A South Korean court has found Lee Jae-yong not guilty of accounting fraud and stock manipulation.
Samsung chairman Lee Jae-yong has been acquitted in a case involving a controversial merger dating back almost 10 years.
Lee merged two Samsung affiliates, Samsung C&T and Cheil Industries in 2015 but was accused of manipulating share prices to do so.
The merger allowed the billionaire to solidify his control over the tech giant and supported his succession to become head of the company.
Lee took over Samsung when his father, former chairman Lee Kun-hee, had a heart attack in 2014.
Three years later, Lee was convicted of bribing former South Korean President Park Geun-hye while seeking state support for the merger.
In view of the former conviction, some commentators are angry about this latest acquittal.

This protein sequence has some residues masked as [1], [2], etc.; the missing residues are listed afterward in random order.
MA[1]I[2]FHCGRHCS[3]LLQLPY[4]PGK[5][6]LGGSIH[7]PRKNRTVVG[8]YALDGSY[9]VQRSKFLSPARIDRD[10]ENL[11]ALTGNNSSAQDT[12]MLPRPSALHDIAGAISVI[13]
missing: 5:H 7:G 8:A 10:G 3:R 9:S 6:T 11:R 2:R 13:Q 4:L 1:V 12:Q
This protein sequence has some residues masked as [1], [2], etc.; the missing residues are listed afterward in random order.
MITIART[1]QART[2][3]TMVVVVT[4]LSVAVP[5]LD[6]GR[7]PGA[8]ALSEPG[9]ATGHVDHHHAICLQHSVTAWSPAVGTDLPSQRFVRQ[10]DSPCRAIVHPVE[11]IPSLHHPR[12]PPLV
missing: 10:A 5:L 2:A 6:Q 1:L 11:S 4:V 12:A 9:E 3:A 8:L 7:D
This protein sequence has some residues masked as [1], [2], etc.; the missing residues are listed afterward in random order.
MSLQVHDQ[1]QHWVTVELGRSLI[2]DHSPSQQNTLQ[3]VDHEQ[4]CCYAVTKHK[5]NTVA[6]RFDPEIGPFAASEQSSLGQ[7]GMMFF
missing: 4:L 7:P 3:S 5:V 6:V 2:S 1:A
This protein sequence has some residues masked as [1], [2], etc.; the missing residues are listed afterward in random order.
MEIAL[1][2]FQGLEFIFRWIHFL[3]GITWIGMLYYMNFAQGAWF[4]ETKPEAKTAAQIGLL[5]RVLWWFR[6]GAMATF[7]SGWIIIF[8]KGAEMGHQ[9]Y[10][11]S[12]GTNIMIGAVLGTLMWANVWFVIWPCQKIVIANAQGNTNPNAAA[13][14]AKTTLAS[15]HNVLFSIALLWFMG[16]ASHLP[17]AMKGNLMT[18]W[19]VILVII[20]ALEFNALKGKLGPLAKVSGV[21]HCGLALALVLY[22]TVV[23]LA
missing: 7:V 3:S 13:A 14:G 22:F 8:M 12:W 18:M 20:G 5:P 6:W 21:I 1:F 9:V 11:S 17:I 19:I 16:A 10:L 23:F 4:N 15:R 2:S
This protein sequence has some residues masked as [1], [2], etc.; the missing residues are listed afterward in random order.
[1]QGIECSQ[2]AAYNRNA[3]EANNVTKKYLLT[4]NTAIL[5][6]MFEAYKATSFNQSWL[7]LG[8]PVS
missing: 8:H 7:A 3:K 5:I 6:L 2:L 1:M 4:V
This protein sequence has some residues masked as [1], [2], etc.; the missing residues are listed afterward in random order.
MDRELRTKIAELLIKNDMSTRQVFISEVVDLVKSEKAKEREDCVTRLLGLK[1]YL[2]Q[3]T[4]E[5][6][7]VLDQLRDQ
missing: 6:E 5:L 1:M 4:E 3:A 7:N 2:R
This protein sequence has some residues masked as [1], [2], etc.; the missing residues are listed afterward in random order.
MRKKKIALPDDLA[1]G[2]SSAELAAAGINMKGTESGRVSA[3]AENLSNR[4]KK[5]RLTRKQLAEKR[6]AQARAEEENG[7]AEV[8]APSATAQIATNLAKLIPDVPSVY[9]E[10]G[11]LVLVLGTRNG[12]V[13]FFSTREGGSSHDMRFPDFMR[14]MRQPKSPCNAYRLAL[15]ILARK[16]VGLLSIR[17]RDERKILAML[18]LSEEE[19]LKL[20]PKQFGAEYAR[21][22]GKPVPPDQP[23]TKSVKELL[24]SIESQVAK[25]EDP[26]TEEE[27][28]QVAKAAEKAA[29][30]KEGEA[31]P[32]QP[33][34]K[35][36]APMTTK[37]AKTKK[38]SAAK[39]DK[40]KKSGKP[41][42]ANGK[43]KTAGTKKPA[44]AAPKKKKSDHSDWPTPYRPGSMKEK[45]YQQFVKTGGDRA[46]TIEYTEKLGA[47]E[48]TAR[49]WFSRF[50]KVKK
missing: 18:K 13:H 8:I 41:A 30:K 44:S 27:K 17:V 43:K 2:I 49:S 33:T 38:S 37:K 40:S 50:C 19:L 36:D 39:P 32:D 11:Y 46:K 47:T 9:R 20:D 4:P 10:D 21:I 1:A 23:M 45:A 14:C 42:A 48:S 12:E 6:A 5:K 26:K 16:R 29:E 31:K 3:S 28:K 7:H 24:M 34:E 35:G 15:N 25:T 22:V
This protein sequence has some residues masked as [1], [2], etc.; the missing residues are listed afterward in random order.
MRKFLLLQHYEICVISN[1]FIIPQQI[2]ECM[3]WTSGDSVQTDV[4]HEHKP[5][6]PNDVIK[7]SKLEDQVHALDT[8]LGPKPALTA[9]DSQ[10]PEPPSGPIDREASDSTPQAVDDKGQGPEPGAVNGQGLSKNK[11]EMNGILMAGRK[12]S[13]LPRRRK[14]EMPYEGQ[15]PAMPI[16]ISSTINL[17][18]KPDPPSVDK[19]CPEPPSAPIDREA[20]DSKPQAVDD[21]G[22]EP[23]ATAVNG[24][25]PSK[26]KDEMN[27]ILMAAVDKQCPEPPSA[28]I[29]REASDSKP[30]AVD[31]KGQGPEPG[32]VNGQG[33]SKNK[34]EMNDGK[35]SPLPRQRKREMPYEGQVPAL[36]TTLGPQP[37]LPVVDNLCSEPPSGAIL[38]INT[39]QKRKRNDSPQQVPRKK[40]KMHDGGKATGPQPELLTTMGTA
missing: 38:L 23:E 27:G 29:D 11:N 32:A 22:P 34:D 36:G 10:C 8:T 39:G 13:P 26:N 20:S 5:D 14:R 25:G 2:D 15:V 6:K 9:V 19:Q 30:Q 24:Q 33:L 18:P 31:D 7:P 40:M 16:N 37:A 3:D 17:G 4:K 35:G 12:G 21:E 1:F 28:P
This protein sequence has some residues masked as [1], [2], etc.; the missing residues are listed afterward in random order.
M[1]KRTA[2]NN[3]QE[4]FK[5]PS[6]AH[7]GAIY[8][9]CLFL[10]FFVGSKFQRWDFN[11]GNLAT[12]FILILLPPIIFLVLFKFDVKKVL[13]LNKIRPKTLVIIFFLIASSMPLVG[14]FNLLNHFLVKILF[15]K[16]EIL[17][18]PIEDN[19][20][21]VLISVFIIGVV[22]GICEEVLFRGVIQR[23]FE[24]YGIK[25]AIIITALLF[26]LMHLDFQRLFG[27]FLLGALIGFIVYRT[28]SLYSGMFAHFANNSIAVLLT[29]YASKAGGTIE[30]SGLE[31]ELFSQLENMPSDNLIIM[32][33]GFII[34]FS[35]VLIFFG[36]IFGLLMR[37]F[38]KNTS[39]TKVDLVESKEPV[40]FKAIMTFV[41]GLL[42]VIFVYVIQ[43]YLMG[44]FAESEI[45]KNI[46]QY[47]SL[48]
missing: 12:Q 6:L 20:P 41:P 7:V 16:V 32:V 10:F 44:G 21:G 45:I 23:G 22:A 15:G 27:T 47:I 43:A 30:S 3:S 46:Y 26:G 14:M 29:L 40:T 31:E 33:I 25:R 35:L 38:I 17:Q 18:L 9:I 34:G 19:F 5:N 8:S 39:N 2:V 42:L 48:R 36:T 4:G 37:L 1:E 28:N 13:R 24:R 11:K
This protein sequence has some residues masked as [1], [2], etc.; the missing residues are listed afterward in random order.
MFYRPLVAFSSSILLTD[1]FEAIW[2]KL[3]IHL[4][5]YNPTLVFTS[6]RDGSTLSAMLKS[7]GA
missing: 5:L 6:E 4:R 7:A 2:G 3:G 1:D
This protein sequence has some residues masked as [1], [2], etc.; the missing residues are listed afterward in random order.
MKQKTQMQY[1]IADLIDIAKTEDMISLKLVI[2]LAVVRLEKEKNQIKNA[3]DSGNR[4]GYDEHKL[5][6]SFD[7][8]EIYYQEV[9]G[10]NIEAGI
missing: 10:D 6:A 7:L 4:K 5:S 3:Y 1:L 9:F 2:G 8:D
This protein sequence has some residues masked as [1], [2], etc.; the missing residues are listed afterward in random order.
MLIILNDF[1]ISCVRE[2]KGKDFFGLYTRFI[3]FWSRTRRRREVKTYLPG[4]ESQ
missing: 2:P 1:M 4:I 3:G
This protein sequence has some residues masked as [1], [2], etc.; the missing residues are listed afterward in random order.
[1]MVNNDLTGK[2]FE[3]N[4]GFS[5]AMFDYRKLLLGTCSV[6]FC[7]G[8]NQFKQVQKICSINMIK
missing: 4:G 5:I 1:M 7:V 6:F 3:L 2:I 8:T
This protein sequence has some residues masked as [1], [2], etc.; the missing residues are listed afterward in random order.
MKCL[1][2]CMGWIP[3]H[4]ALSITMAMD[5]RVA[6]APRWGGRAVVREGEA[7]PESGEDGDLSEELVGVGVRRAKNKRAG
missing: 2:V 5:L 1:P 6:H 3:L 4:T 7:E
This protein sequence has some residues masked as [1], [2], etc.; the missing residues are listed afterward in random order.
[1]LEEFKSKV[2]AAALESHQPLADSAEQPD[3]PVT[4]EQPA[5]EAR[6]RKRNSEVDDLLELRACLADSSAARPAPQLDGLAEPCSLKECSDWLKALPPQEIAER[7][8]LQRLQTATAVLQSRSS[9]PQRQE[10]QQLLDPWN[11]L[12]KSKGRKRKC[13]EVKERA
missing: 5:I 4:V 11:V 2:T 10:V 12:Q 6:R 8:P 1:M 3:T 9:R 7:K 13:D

The People’s Solidarity for Participatory Democracy, South Korea’s biggest civic group, said the court failed to display “even a minimal level of social justice”.
Throughout the trial, Lee nonetheless denied wrongdoing, arguing that he and other executives were acting in the interest of shareholders.
“It is hard to say that Lee Jae-yong … spearheaded the merger, and that the merger was done just for the sake of Lee’s succession,” said Seoul Central District Court.
Some within the business world hope that the acquittal will increase Samsung’s competitiveness by allowing the firm to be more risk-averse.
However, it is not clear yet whether the prosecutors will appeal against the decision.
As trading closed on Monday, shares in Samsung C&T rose 0.47% on the Korea Stock Exchange.